But sometimes, what might appear good can’t survive. On more than one occasion, I found a deep-rooted weed growing among the plant it was choking. They were so intertwined, I couldn’t possibly get the weed out without taking the purposeful plant out as well. There are sometimes things in our lives that aren’t themselves sinful, but they enable other sin to be there. And the good plant and the weed are so wound together that they both have to die to keep the garden clean.
Take a romantic relationship, for example. There’s nothing wrong with mature people being in a relationship. Relationships are eventually necessary if one expects to get married. But there is ample opportunity in relationships to get into sin. Getting too intimate or fighting so that others are pulled in can turn a relationship that would be good into an enabler of sin. If these activities continue, the good plant, the relationship, grows with the weed and allows that sin to continue. And in order to pull the sin out, the relationship must go.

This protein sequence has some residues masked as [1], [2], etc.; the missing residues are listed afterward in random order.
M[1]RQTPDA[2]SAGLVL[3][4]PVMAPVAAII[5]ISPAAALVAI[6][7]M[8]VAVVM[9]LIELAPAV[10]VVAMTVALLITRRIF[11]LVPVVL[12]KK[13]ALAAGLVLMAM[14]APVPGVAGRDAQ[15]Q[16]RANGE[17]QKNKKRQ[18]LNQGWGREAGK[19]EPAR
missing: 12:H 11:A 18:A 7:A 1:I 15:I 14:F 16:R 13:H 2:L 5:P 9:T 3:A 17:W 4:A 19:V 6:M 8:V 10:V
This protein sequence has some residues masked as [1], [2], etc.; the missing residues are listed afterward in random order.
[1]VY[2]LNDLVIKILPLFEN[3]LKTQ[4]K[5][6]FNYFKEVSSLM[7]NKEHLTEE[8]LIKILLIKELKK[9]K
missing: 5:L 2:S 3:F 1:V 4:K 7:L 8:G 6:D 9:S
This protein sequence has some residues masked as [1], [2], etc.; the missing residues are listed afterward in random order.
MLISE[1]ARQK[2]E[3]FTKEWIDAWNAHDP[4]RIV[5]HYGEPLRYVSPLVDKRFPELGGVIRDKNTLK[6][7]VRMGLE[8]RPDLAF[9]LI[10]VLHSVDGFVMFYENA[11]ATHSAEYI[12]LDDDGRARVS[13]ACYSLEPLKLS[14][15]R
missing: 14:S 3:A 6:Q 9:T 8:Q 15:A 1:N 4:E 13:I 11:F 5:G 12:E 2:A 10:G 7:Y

I’m a pretty mellow person, but sports can get me riled up. When I was at Beach Reach, a handful of guys played basketball during free time. I started out playing well, but then I started making mistakes. Knowing that I needed a shower before the evening, I opted to leave early before I started to get mad and take it out on others. There’s nothing wrong with playing basketball, but I had to walk away before it caused me to sin. There are many applications we can make.

Living the Christian life is not an easy thing. It will take hard work to keep ourselves clean. God wants to grow amazing things in our lives, but that won’t happen if we allow sin to choke those things out. Take the time daily to weed the garden, know what needs to be uprooted, then see the fruit that will be produced.